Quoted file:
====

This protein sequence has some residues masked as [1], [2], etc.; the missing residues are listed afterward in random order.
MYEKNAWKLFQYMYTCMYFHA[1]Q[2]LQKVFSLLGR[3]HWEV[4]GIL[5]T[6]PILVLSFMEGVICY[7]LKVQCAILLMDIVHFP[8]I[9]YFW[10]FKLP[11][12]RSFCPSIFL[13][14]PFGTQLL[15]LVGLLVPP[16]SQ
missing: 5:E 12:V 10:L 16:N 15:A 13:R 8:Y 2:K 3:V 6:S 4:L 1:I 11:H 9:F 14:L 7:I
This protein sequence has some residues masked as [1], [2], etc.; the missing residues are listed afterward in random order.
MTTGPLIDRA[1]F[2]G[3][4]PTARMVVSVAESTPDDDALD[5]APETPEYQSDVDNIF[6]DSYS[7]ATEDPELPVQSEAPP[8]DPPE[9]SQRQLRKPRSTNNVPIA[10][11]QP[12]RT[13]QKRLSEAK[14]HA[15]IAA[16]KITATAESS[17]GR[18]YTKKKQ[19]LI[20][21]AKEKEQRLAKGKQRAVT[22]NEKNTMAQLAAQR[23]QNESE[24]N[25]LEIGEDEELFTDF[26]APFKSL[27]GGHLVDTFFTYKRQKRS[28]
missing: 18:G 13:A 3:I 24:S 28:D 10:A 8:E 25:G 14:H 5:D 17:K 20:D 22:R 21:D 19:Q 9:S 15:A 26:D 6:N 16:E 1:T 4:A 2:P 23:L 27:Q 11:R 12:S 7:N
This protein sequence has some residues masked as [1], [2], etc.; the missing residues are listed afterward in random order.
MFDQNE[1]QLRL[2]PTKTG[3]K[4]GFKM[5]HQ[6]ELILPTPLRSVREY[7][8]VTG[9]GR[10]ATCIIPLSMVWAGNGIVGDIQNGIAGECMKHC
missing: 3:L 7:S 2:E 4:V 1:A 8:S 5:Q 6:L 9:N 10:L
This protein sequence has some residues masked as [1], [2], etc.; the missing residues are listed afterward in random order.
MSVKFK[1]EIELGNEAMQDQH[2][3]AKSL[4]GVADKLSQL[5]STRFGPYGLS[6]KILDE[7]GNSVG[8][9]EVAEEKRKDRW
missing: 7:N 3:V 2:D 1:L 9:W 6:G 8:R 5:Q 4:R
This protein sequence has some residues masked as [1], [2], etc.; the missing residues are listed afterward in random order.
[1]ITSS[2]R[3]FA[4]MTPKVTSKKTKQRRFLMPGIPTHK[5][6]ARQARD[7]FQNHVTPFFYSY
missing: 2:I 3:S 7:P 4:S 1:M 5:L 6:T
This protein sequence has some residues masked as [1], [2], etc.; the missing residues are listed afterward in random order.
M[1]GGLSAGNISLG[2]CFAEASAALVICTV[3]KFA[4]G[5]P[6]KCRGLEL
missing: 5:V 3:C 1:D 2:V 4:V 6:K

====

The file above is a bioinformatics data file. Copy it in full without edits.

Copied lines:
This protein sequence has some residues masked as [1], [2], etc.; the missing residues are listed afterward in random order.
MYEKNAWKLFQYMYTCMYFHA[1]Q[2]LQKVFSLLGR[3]HWEV[4]GIL[5]T[6]PILVLSFMEGVICY[7]LKVQCAILLMDIVHFP[8]I[9]YFW[10]FKLP[11][12]RSFCPSIFL[13][14]PFGTQLL[15]LVGLLVPP[16]SQ
missing: 5:E 12:V 10:L 16:N 15:A 13:R 8:Y 2:K 3:V 6:S 4:L 1:I 11:H 9:F 14:L 7:I
This protein sequence has some residues masked as [1], [2], etc.; the missing residues are listed afterward in random order.
MTTGPLIDRA[1]F[2]G[3][4]PTARMVVSVAESTPDDDALD[5]APETPEYQSDVDNIF[6]DSYS[7]ATEDPELPVQSEAPP[8]DPPE[9]SQRQLRKPRSTNNVPIA[10][11]QP[12]RT[13]QKRLSEAK[14]HA[15]IAA[16]KITATAESS[17]GR[18]YTKKKQ[19]LI[20][21]AKEKEQRLAKGKQRAVT[22]NEKNTMAQLAAQR[23]QNESE[24]N[25]LEIGEDEELFTDF[26]APFKSL[27]GGHLVDTFFTYKRQKRS[28]
missing: 18:G 13:A 3:I 24:S 28:D 10:A 8:E 25:G 14:H 5:D 17:K 20:D 22:R 21:D 19:Q 9:S 15:A 26:D 6:N 16:E 1:T 4:A 2:P 23:L 27:Q 11:R 12:S 7:N
This protein sequence has some residues masked as [1], [2], etc.; the missing residues are listed afterward in random order.
MFDQNE[1]QLRL[2]PTKTG[3]K[4]GFKM[5]HQ[6]ELILPTPLRSVREY[7][8]VTG[9]GR[10]ATCIIPLSMVWAGNGIVGDIQNGIAGECMKHC
missing: 3:L 7:S 2:E 4:V 1:A 8:S 5:Q 6:L 9:N 10:L
This protein sequence has some residues masked as [1], [2], etc.; the missing residues are listed afterward in random order.
MSVKFK[1]EIELGNEAMQDQH[2][3]AKSL[4]GVADKLSQL[5]STRFGPYGLS[6]KILDE[7]GNSVG[8][9]EVAEEKRKDRW
missing: 7:N 3:V 2:D 1:L 9:W 6:G 8:R 5:Q 4:R
This protein sequence has some residues masked as [1], [2], etc.; the missing residues are listed afterward in random order.
[1]ITSS[2]R[3]FA[4]MTPKVTSKKTKQRRFLMPGIPTHK[5][6]ARQARD[7]FQNHVTPFFYSY
missing: 2:I 3:S 7:P 4:S 1:M 5:L 6:T
This protein sequence has some residues masked as [1], [2], etc.; the missing residues are listed afterward in random order.
M[1]GGLSAGNISLG[2]CFAEASAALVICTV[3]KFA[4]G[5]P[6]KCRGLEL
missing: 5:V 3:C 1:D 2:V 4:V 6:K